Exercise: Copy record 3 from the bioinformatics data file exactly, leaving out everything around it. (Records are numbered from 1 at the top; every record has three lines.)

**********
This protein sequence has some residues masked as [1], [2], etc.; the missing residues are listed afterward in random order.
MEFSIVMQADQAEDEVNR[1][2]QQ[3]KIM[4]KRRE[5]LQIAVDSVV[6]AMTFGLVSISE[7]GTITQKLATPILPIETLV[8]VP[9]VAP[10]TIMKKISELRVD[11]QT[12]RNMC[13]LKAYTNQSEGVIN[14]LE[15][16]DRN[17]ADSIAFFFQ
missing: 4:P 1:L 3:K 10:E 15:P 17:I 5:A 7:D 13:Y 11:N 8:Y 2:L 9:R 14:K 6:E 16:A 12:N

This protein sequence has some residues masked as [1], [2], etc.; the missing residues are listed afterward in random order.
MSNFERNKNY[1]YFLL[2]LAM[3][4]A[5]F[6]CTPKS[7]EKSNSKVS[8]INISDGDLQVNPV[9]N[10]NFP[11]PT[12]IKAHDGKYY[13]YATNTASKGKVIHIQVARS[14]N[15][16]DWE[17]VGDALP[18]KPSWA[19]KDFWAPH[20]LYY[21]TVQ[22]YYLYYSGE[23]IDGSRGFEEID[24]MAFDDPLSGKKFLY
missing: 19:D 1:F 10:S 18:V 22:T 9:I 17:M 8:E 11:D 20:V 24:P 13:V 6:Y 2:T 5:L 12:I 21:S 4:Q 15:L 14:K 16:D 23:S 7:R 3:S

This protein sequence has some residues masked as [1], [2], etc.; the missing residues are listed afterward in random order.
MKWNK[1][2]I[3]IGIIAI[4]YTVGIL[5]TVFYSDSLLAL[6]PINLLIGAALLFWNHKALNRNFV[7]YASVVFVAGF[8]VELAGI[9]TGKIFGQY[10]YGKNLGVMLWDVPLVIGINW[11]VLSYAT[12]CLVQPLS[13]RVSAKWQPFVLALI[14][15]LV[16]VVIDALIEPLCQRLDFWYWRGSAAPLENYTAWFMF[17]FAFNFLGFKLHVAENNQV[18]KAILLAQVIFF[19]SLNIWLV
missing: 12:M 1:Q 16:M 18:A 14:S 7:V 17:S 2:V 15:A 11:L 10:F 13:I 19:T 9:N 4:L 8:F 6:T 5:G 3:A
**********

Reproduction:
This protein sequence has some residues masked as [1], [2], etc.; the missing residues are listed afterward in random order.
MKWNK[1][2]I[3]IGIIAI[4]YTVGIL[5]TVFYSDSLLAL[6]PINLLIGAALLFWNHKALNRNFV[7]YASVVFVAGF[8]VELAGI[9]TGKIFGQY[10]YGKNLGVMLWDVPLVIGINW[11]VLSYAT[12]CLVQPLS[13]RVSAKWQPFVLALI[14][15]LV[16]VVIDALIEPLCQRLDFWYWRGSAAPLENYTAWFMF[17]FAFNFLGFKLHVAENNQV[18]KAILLAQVIFF[19]SLNIWLV
missing: 12:M 1:Q 16:M 18:A 14:S 7:V 17:S 2:V 15:A 11:L 10:F 13:I 19:T 9:N 4:L 8:F 6:T 5:G 3:A